Last week I was lucky enough to get a rare glimpse inside the workshop where the most worn out San Francisco cable cars are sent to be restored — if not rebuilt. This was part of a tour offered by Muni, San Francisco’s public transit agency, in conjunction with the non-profit Market Street Railway to celebrate the 150th anniversary of the cable cars.
But let’s back up a moment, because there’s a few things to unpack here.
While the cable car system is 150 years old, the cable cars themselves only last as long as the wood they’re made from. Although regular maintenance keeps them in service for decades both time and weather will always take their toll eventually.
At some point all the cable cars have to be taken apart and rebuilt. And that’s where the cable car shop comes in. All of the woodworking is performed in-house by a small team of carpenters at this shop in the Dogpatch neighborhood.
The tour was inside the main room of the workshop itself, which isn’t normally open to the public. The shop was on an extended break during the tour as it obviously wouldn’t be safe to have the public in there while dangerous and loud machinery is in use.
On my visit there were two cable cars in the shop: the number 18 which they’ve mostly finished rebuilding, and a former car labeled 60 which was being disassembled and appeared to be in poor shape.
The brass parts are not made or restored at the shop; instead those are sent to other companies around the Bay Area that specialize in metal work. The parts that can be salvaged are sent off to be refinished. When new parts are required, the shop can pull out the molds and send them off to have new parts cast.
The photo of the bell above is the one used in the cable car bell ringing contest, and there’s a photo of the cast of the bell below it.
If like the Tin Man from the Wizard of Oz every part of a cable car can be replaced, what does it even mean to be original or authentic? Who am I to say; that’s a philosophical question for the ages.
The most amazing fact about this entire operation is that it’s still performed here, in an expensive city, by a team of union contractors employed by the people. But then again, if you need to fix a cable car it’s not like you can go on Amazon and order new parts. This is more akin to having custom cabinets made for your kitchen… if those cabinets had to last 40+ years outside and get lugged up and down hills all day.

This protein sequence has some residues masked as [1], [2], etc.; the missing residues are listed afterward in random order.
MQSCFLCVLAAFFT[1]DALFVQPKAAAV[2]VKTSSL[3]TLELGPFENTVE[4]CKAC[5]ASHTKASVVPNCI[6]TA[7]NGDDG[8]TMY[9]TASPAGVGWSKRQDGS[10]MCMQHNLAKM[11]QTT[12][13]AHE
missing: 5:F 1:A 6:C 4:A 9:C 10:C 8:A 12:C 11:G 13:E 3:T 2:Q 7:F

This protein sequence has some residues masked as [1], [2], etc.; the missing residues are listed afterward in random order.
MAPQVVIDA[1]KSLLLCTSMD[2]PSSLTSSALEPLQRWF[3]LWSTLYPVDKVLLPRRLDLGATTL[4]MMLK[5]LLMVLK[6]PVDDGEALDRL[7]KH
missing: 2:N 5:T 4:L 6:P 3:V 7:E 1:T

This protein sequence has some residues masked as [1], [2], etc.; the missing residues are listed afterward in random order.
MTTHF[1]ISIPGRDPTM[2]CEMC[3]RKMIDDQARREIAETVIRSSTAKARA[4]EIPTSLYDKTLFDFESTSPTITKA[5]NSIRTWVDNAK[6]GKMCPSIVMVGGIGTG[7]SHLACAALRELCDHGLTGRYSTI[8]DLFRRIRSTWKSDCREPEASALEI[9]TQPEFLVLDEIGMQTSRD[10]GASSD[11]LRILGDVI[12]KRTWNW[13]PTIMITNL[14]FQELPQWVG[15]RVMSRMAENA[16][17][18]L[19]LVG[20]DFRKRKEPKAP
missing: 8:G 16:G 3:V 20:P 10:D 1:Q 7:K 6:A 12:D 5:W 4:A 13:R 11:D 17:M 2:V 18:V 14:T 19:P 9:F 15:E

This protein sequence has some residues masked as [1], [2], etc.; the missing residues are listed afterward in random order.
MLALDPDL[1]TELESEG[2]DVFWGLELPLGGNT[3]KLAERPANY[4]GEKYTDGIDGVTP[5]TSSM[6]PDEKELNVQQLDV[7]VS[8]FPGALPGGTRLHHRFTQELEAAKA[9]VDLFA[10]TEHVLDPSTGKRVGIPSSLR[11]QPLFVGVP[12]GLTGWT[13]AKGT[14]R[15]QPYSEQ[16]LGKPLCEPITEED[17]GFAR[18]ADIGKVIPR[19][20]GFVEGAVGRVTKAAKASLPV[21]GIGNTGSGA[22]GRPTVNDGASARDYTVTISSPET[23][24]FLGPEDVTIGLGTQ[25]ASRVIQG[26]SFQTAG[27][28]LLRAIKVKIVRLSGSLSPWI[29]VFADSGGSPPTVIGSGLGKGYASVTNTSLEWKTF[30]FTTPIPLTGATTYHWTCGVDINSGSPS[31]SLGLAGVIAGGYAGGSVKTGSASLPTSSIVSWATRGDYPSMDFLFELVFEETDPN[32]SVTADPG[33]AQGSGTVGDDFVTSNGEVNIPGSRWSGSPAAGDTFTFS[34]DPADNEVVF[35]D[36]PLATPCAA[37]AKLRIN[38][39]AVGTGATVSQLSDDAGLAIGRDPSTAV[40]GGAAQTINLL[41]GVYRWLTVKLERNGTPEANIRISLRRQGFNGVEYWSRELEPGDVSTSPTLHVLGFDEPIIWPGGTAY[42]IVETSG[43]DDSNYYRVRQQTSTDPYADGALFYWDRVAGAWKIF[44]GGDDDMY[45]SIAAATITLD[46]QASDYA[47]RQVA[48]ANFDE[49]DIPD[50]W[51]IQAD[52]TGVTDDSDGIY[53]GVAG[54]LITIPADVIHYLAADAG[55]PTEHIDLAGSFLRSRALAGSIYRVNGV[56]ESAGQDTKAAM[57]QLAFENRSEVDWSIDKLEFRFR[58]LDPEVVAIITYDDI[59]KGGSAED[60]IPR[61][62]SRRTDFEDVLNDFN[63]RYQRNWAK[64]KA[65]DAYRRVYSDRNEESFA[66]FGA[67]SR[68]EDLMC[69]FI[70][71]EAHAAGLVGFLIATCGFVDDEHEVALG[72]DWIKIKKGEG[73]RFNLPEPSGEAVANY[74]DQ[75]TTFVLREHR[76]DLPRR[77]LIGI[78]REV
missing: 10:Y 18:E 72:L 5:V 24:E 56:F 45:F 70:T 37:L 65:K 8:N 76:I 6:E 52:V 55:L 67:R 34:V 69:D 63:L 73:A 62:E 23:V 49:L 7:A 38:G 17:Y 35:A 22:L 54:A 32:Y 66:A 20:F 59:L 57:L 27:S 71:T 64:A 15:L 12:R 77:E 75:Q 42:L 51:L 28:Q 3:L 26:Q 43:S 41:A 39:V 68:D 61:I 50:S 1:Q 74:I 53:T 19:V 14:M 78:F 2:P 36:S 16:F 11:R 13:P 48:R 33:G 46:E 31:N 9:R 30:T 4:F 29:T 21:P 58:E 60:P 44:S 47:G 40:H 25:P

I should mention the brakes. As with most trains the cable cars have metal wheels so they cannot brake quickly while maintaining traction, especially on hills — in other words they may slide. There are many solutions to this but the important one here is called a “track brake.” This is a wide term used for any type of train brake that uses the track itself instead of the wheels to decrease speed.
The cable cars use several pieces of wood mechanically pressed against the tracks as a brake. Depending on the weather these wooden track brakes last anywhere from nearly a week down to only a single day. Muni’s cable car shop makes these brakes on a regular basis and keeps a large stock on hand.
The funny red vehicle in the photo above is a tiny automobile built for pushing the cable cars around the shop. As you have have noticed the tracks in the shop don’t even have a slot for the cables. So they rely on this weird old car with a Ford Model A engine. Hey if it works it works.
All of this made me realize I don’t know nearly as much about the cable cars as I thought I did. Here are a few other things I learned that didn’t fit in anywhere else:
- There’s a smaller team of cable car carpenters who work in the maintenance facility at the Cable Car Museum.
- They call the bell on top of the cable car a “gong” to differentiate it from the small bells the conductor rings inside the car.
- The sign outside the cable car shop says “San Francisco Municipal Transit System.” However, Muni is actually short for “San Francisco Municipal Railway.”
- The electric lights in today’s cable cars are powered by batteries under the seats. This lighting system replaced the original kerosene lanterns for obvious safety reasons.
- On the two Powell St. lines it used to be difficult to change the sign on the top of the car. At some point in the 1970’s a Muni employee invented a manual lever that lets them easily flip between the two.
- Possible spoiler(?) but tucked away in a storage shed somewhere are some freshly rebuilt cable cars that haven’t been used yet.
- The tour only included the first floor. Not sure what was on the second floor area but it wasn’t big enough to be hiding any cable cars.
- Tony Bennett, who infamously “left his heart in San Francisco” happened to pass away the same day I took this tour. In a strange coincidence, the number 18 cable car being rebuilt was originally numbered 518 and SF Gate has a photo of Bennett standing in front of it in 1967.